Source: Office of Gov. Arnold Schwarzenegger. Caption text: "Governor Schwarzenegger, Senate and Assembly leaders reach agreement on California’s 2005-2006 state budget. The budget decided upon devotes more than half of California’s general fund dollars to education and fully invests in reducing traffic and improving our roads. From left to right: Assembly Republican Leader Kevin McCarthy, State Assembly Speaker Assembly Fabian Nunez, Governor Schwarzenegger, Senate President Pro Tem Don Perata, and Senate Republican Leader Dick Ackerman."
[begin Governor's July 5 release text]
Governor Arnold Schwarzenegger today announced a 2005-2006 budget agreement with Legislative leaders that does not raise taxes, contains no new borrowing, pays down our debt and invests in education, transportation, public health and public safety.
“Together we have reached the best budget agreement California has seen in years, proving again that when we are a unified team we are unstoppable. This budget does not raise taxes or increase borrowing. It provides $3 billion more for our schools, provides $1.3 billion more for crucial transportation projects and invests in both public health and safety,” said Governor Schwarzenegger. “This is a budget to put us on the path toward rebuilding California. Now we must work together to reform and repair our broken budget process and break the cycle of budget deficits so that nothing will stand in the way of creating more prosperity and opportunity in California than ever before.”
The 2005-2006 budget agreement:
- Is balanced and contains no new taxes and no new borrowing.
- Funds education at the highest level in the history of California by increasing K-14 funding by nearly $3 billion and going beyond Proposition 98 requirements.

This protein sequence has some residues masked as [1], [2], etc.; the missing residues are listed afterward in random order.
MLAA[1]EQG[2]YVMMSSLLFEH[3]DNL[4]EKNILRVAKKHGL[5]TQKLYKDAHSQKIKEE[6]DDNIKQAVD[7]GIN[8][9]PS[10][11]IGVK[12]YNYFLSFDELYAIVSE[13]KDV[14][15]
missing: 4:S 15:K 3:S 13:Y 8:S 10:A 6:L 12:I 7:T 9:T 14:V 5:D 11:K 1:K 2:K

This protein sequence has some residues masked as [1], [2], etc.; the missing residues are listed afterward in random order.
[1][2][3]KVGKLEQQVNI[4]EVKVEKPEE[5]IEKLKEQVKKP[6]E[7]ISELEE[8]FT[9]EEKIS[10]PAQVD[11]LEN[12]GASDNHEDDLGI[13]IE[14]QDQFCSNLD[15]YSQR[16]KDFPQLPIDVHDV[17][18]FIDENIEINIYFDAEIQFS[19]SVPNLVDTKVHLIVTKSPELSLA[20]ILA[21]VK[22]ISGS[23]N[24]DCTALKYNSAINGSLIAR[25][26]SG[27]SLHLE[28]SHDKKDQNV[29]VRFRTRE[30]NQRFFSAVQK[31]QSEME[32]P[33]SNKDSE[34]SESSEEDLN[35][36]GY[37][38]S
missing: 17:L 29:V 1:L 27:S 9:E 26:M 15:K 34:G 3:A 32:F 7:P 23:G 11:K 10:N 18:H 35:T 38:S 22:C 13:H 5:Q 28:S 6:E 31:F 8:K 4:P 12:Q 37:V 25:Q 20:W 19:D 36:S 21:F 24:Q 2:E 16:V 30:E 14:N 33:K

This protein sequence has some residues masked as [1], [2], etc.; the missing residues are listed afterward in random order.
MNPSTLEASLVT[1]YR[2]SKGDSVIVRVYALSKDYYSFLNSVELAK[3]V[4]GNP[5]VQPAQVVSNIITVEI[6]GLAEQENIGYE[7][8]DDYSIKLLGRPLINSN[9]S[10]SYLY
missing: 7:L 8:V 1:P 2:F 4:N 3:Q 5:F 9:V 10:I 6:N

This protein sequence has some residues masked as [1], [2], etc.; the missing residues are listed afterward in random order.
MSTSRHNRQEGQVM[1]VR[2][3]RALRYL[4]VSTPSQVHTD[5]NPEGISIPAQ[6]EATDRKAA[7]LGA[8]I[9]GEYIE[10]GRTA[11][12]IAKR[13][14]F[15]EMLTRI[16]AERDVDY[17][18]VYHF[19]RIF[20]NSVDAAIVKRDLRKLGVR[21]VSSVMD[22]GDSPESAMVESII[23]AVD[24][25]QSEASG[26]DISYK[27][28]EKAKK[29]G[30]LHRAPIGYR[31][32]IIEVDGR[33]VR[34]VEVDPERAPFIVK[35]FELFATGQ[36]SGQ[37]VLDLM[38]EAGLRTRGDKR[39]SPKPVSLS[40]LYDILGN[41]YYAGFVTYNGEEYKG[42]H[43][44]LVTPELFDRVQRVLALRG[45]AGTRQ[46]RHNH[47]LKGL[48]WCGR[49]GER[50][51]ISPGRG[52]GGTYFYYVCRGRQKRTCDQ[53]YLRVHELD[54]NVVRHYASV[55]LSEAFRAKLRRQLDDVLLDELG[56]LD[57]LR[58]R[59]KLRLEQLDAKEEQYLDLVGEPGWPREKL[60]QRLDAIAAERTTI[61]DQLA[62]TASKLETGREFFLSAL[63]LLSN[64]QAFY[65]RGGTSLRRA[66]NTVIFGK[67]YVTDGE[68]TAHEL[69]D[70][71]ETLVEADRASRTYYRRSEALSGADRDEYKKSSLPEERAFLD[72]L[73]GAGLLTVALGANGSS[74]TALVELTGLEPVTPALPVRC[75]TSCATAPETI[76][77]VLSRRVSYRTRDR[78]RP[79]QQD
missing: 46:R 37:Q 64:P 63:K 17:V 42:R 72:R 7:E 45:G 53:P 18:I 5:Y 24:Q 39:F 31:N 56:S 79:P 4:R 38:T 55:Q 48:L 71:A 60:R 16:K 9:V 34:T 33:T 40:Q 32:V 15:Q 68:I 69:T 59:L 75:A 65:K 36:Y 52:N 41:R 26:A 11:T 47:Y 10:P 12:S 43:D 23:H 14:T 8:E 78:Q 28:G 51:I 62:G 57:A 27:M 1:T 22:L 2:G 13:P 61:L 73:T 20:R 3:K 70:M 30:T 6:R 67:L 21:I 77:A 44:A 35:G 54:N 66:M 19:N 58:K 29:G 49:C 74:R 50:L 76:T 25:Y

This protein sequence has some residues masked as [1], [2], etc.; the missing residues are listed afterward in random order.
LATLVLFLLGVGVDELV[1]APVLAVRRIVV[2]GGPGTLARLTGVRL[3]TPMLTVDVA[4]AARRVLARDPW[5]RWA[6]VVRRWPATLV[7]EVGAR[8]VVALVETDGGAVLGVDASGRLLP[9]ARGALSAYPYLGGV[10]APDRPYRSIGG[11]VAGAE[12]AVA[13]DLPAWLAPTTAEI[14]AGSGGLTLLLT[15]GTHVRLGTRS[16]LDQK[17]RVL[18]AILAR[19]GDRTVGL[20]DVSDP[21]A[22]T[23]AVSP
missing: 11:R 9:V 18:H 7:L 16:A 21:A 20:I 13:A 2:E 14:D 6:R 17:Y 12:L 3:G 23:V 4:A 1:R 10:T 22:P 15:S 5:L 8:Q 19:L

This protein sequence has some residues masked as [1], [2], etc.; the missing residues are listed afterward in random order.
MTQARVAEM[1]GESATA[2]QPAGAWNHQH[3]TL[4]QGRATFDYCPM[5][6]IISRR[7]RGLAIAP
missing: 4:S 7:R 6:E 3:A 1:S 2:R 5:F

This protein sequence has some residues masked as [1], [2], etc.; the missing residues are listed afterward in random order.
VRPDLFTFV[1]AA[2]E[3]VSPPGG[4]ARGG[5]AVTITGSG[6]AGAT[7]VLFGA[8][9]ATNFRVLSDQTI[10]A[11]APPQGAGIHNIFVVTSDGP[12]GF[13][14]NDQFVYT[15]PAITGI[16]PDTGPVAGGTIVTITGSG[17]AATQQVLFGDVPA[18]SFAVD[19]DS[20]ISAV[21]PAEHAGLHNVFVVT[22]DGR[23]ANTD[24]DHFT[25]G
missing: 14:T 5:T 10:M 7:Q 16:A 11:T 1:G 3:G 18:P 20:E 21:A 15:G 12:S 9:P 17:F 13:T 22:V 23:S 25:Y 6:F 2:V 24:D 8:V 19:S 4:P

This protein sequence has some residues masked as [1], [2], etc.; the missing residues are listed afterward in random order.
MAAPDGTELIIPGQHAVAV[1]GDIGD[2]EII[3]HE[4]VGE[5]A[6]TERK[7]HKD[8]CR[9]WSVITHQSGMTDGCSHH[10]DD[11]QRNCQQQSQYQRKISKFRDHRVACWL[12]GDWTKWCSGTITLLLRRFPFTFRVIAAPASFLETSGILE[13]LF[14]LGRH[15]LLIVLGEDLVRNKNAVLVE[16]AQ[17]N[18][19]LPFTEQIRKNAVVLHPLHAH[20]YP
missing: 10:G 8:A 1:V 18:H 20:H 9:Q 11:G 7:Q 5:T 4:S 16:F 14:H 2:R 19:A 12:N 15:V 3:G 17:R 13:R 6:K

- Pays down our debt and invests in public safety and local services by paying back all of the $1.2 billion in funds owed to cities and counties one year early.
- Puts $1.3 billion in gas taxes into California’s roads and transportation system by fully funding Proposition 42 for the first time so Californians can spend more time at home and less time on the road.
- Invests in health care through education programs that will increase the number of nurses in the face of a growing nursing shortage.
Specifically, the budget agreement provides the following in the areas of: education funding, transportation, local government funding and increasing the number of nurses in California.
- This year, total education funding including California State University and University of California funding will rise to more than $61 billion, the most ever spent on education in California.
- State funding to K-12 and higher education will total $50 billion, more than 50 percent of the state budget.
- True to the Governor’s May budget proposal, education will receive a $3 billion increase, going beyond Proposition 98 requirements.
- Per pupil spending will increase to an all-time high of more than $10,000.
- University of California and California State University student fees will continue to be lower than comparable universities across the country.
- California Community College fees will remain the lowest in the nation.
Paying Back Cities and Counties Early:
This budget pays off all of the $1.2 billion state debt to cities and counties one year early. This means:
- More savings for taxpayers and more funds for important local services like law enforcement, firefighting and vital health services.